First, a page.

• Multiple Small Feedings of the Mind. The always-popular "Multiple Small Feedings of the Mind" series will be back at this year's meeting. Four 90-minute panel sessions will each cover three different topics, with faculty answering complex or controversial questions for practicing internists. Faculty will cover new therapies for diabetes, strategies to prevent myocardial infarction, and therapies to manage patients with sexual dysfunction.

  • History of Medicine. Jock Murray, MACP, professor at the Dalhousie School of Medicine in Halifax, Nova Scotia, has once again designed a provocative "History of Medicine" series in medical humanities. At the "Medicine in the Civil War" presentation, faculty will discuss the Battle of Atlanta and the physicians who cared for the injured during it. Other sessions will include "The Health of Presidents," "Evolution of Concepts of Disease" and "The History of the Physical Examination."

  • Antibiotic resistance. Throughout Annual Session, the College will present courses related to its clinical theme, which focuses on emerging antibiotic resistance. "Antibiotics in Ambulatory Practice: An Evidence-Based Approach" and "The Global Impact of Drug-Resistant Infectious Organisms" will both focus on the problem of antibiotic resistance.

  • Pre-Session. Before Annual Session kicks off, internists can choose from an expanded menu of nine pre-Session courses that begin on Tuesday, March 27. The "Clinical and Procedural Skills Training" course directed by Patrick C. Alguire, FACP, the College's Director of Education and Career Development, will be held again. Last year, the course received an award for the year's best live continuing medical education program from the Alliance for Continuing Medical Education, an association of CME professionals.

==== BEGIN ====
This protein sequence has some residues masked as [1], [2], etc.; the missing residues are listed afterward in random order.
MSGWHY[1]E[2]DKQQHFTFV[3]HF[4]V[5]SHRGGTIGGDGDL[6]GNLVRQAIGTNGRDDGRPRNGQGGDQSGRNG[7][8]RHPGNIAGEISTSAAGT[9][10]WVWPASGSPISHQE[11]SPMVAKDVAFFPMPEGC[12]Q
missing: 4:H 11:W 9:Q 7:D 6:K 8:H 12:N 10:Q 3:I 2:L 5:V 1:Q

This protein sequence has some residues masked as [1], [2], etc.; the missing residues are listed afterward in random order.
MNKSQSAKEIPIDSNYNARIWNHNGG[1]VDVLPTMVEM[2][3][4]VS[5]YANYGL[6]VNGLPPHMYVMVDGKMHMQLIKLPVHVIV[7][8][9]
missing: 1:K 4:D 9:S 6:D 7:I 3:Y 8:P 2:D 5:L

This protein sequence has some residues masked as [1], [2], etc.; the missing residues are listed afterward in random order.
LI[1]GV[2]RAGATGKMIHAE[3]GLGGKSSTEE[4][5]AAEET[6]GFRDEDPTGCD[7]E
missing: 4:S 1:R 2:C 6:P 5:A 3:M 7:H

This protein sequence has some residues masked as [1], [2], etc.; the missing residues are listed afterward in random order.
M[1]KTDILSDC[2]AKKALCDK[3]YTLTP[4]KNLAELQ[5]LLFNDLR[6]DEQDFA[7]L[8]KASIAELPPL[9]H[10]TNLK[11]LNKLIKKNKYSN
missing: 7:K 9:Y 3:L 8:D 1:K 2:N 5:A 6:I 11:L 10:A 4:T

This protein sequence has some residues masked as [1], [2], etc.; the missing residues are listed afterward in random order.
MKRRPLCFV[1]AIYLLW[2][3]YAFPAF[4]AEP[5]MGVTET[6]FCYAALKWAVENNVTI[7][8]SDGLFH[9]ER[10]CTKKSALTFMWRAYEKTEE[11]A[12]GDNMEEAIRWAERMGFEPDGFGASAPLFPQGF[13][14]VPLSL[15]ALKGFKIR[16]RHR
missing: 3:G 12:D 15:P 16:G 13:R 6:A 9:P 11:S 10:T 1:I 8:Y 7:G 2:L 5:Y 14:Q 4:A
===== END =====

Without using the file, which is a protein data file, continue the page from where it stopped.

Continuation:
For the first time, a pre-Session dermatology course will focus on the skills and knowledge primary care physicians need to manage common skin problems. Other pre-Session courses will focus on the evidence behind alternative medicine and ECG interpretation skills for practicing internists. Immediately after the ECG course, attendees can also take the four-hour ECG proficiency exam offered by the Institute for Clinical Evaluation. (For more information on the exam, call 888-423-2007 or see

To help internists get through recertification, the College is also offering a two-day recertification preparation course before Annual Session. Internists who have to recertify can also tailor an educational program from other Annual Session courses to help them prepare for the exam.

"The 'very latest' in medical information usually doesn't appear on that's year's examination," pointed out Herbert S. Waxman, FACP, the College's Senior Vice President for Education. "Keeping that in mind, recertification candidates can use the Annual Session program to fill up their personal agenda with high-frequency, high-impact topics that are highly likely to be covered on the exam."